Tag search results
Tags let us describe our content with keywords, making it easier to find what you're most interested in. Use the search box to look for tags, or explore our coverage with the lists below.
Following the recommendation of Spokane Police Ombudsman Bart Logue, a civilian panel voted unanimously Tuesday night for a deeper look into the actions of an officer responding to a protester near the Spokane Club for U.S. Rep. Cathy McMorris Rodgers.
This is an encouraging sign of leadership, especially for those who worried that promoting Meidl from within would produce an overly protective police chief.
Choosing a new and hopefully sane police chief has become Spokane’s biggest quest for 2016. Today you can test your knowledge on this complicated subject by taking the following multiple-choice quiz.
Selection must start with “What do we want?”
A citizen committee tasked with helping Spokane hire a new police chief will hold three community forums in December to gather input.
The Spokane City Council will consider a resolution Monday to appoint Frank Straub as director of law enforcement, not chief of police. To become police chief, Straub needs to be commissioned in Washington by attending a police academy or receiving a waiver, said city spokeswoman Marlene Feist. Straub and Mayor David Condon are hopeful the state Criminal Justice Training Commission will grant him a waiver based on his background so he doesn’t have to attend a five-month training course.
Wednesday afternoon found me at the City Hall of Mirrors where reporters and the gullible gathered on the second-floor terrace to hear Spokane Mayor David Condon make the following announcement: Frank Straub will be the next police chief.
Mayor David Condon’s choice to lead the Spokane Police Department has spent much of his career managing and working for large law enforcement agencies. But it’s medium-size police forces serving cities like Spokane where Frank Straub thinks the greatest innovation can occur. “If you really want to be innovative in policing and you really want to get things done in policing, you get much more done in a department this size than you do in an Indianapolis-size department or Chicago or New York,” said Straub at a City Hall news conference after he was introduced as Spokane’s new chief.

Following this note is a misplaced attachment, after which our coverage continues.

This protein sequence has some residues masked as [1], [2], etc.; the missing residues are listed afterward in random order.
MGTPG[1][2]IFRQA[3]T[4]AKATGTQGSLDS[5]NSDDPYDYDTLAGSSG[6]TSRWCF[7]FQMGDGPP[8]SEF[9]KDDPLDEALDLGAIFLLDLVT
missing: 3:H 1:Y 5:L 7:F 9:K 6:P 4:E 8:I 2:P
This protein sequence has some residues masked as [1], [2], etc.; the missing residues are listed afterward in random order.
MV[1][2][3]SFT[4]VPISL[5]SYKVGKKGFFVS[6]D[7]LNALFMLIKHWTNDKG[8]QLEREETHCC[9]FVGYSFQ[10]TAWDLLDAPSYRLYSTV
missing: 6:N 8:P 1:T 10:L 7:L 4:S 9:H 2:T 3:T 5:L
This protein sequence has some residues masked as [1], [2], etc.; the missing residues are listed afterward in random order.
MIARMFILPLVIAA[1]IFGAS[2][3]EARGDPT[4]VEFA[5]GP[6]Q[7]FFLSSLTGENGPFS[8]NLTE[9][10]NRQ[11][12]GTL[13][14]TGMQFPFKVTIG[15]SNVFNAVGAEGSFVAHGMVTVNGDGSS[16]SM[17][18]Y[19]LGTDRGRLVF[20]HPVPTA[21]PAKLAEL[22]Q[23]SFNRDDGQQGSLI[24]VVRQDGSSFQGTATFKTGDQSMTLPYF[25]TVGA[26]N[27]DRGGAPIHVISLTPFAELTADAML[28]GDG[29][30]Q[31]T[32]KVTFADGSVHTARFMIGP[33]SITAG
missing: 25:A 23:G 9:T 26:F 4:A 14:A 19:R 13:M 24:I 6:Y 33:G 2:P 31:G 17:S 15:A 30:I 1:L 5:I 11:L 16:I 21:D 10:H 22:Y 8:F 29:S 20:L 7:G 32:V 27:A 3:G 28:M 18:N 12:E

After devoting literally minutes to examining the three final Spokane police chief candidates, I have come to a career-altering decision. I’m taking the job.
Blair Ulring has withdrawn his name from the list of finalists for the next chief of the Spokane Police Department following questions about his academic credentials. The former chief of police in Stockton, Calif., listed on his resume a bachelor of science degree in 1997 and a master of science degree in 2002, both “summa cum laude,” from “La Salle University.”
Blair Ulring has withdrawn his name from contention for the next chief of the Spokane Police following questions about his academic credentials.
Well, well. Time again to welcome the sad, misguided suckers who think they want to become our next Spokane police chief. Hey, I realize why any outsider would want to call my hometown home.
Spokane Police Chief Anne Kirkpatrick told the Seattle Times that she is closely monitoring the search for a new Seattle chief but avoided saying if she plans to apply for the open job. Last year Kirkpatrick applied for the top job in San Francisco’s police department but downplayed the action and argued that as a woman leading a large department, she’s often recruited.
Spokane Police Chief Anne Kirkpatrick told The Seattle Times that she is closely monitoring the search for a new Seattle chief, but avoided saying if she plans to apply for the open job.